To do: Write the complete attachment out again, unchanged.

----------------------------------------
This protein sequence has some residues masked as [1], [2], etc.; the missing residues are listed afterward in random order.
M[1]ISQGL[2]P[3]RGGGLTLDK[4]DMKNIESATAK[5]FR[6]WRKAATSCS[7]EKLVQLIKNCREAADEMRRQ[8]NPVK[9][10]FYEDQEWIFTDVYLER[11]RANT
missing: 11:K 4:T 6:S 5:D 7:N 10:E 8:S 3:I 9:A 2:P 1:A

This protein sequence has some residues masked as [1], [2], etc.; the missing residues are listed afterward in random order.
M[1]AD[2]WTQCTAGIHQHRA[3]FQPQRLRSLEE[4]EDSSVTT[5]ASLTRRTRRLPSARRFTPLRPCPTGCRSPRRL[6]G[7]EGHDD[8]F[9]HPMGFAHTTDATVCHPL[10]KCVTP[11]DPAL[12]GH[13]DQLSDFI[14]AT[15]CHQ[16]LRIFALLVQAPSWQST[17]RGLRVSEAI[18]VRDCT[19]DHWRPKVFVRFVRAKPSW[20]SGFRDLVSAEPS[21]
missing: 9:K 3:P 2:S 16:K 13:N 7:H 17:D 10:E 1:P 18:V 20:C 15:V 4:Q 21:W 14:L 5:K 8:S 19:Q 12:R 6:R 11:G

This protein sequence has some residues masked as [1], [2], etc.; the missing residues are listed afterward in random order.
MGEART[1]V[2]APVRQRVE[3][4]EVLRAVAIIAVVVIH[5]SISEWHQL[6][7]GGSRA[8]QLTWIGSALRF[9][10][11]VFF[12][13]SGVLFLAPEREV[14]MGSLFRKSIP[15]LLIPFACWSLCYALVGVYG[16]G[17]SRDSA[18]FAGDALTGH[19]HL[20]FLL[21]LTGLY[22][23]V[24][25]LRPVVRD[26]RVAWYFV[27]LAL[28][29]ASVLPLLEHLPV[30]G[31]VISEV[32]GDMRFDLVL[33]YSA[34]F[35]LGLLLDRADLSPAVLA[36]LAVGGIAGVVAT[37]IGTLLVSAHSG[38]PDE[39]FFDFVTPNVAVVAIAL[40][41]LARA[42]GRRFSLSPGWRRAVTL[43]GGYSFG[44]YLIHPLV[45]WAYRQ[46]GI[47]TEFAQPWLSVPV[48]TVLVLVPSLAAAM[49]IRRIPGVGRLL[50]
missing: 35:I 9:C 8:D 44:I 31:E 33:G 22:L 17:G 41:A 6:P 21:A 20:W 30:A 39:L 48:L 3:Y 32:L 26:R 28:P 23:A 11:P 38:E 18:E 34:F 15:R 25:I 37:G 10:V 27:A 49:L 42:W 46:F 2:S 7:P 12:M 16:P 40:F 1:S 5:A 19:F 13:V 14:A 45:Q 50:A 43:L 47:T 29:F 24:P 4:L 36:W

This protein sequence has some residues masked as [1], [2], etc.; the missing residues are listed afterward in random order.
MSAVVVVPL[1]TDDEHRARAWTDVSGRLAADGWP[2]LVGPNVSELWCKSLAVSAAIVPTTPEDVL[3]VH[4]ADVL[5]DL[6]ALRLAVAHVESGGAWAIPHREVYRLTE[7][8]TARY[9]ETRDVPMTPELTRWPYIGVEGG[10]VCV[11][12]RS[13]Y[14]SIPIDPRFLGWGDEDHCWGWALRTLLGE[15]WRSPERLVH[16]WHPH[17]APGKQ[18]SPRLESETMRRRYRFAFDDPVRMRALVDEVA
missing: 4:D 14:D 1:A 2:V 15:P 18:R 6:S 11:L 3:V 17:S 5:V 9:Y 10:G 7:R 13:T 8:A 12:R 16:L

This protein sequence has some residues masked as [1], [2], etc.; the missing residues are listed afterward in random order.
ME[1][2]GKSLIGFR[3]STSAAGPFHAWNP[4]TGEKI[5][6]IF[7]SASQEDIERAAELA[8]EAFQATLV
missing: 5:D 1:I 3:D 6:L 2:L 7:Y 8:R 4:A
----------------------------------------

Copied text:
This protein sequence has some residues masked as [1], [2], etc.; the missing residues are listed afterward in random order.
M[1]ISQGL[2]P[3]RGGGLTLDK[4]DMKNIESATAK[5]FR[6]WRKAATSCS[7]EKLVQLIKNCREAADEMRRQ[8]NPVK[9][10]FYEDQEWIFTDVYLER[11]RANT
missing: 11:K 4:T 6:S 5:D 7:N 10:E 8:S 3:I 9:A 2:P 1:A

This protein sequence has some residues masked as [1], [2], etc.; the missing residues are listed afterward in random order.
M[1]AD[2]WTQCTAGIHQHRA[3]FQPQRLRSLEE[4]EDSSVTT[5]ASLTRRTRRLPSARRFTPLRPCPTGCRSPRRL[6]G[7]EGHDD[8]F[9]HPMGFAHTTDATVCHPL[10]KCVTP[11]DPAL[12]GH[13]DQLSDFI[14]AT[15]CHQ[16]LRIFALLVQAPSWQST[17]RGLRVSEAI[18]VRDCT[19]DHWRPKVFVRFVRAKPSW[20]SGFRDLVSAEPS[21]
missing: 9:K 3:P 2:S 16:K 13:N 7:H 17:D 10:E 1:P 18:V 20:C 15:V 4:Q 21:W 14:L 5:K 8:S 19:Q 12:R 6:R 11:G

This protein sequence has some residues masked as [1], [2], etc.; the missing residues are listed afterward in random order.
MGEART[1]V[2]APVRQRVE[3][4]EVLRAVAIIAVVVIH[5]SISEWHQL[6][7]GGSRA[8]QLTWIGSALRF[9][10][11]VFF[12][13]SGVLFLAPEREV[14]MGSLFRKSIP[15]LLIPFACWSLCYALVGVYG[16]G[17]SRDSA[18]FAGDALTGH[19]HL[20]FLL[21]LTGLY[22][23]V[24][25]LRPVVRD[26]RVAWYFV[27]LAL[28][29]ASVLPLLEHLPV[30]G[31]VISEV[32]GDMRFDLVL[33]YSA[34]F[35]LGLLLDRADLSPAVLA[36]LAVGGIAGVVAT[37]IGTLLVSAHSG[38]PDE[39]FFDFVTPNVAVVAIAL[40][41]LARA[42]GRRFSLSPGWRRAVTL[43]GGYSFG[44]YLIHPLV[45]WAYRQ[46]GI[47]TEFAQPWLSVPV[48]TVLVLVPSLAAAM[49]IRRIPGVGRLL[50]
missing: 35:I 9:C 8:D 44:I 31:E 33:G 22:L 17:G 41:A 6:P 21:A 20:W 30:A 39:L 48:L 3:Y 32:L 26:R 28:P 23:A 11:P 38:E 18:E 34:F 15:R 25:I 37:G 10:V 27:A 49:L 42:W 46:F 2:S 7:P 12:M 16:P 40:F 1:S 5:A 19:F 13:V 14:A 45:Q 50:A 43:L 47:T 29:F 24:P 4:L 36:W

This protein sequence has some residues masked as [1], [2], etc.; the missing residues are listed afterward in random order.
MSAVVVVPL[1]TDDEHRARAWTDVSGRLAADGWP[2]LVGPNVSELWCKSLAVSAAIVPTTPEDVL[3]VH[4]ADVL[5]DL[6]ALRLAVAHVESGGAWAIPHREVYRLTE[7][8]TARY[9]ETRDVPMTPELTRWPYIGVEGG[10]VCV[11][12]RS[13]Y[14]SIPIDPRFLGWGDEDHCWGWALRTLLGE[15]WRSPERLVH[16]WHPH[17]APGKQ[18]SPRLESETMRRRYRFAFDDPVRMRALVDEVA
missing: 4:D 14:D 1:A 2:V 15:P 18:R 6:S 11:L 3:V 17:S 5:V 9:Y 10:G 7:R 13:T 8:A 12:R 16:L

This protein sequence has some residues masked as [1], [2], etc.; the missing residues are listed afterward in random order.
ME[1][2]GKSLIGFR[3]STSAAGPFHAWNP[4]TGEKI[5][6]IF[7]SASQEDIERAAELA[8]EAFQATLV
missing: 5:D 1:I 3:D 6:L 2:L 7:Y 8:R 4:A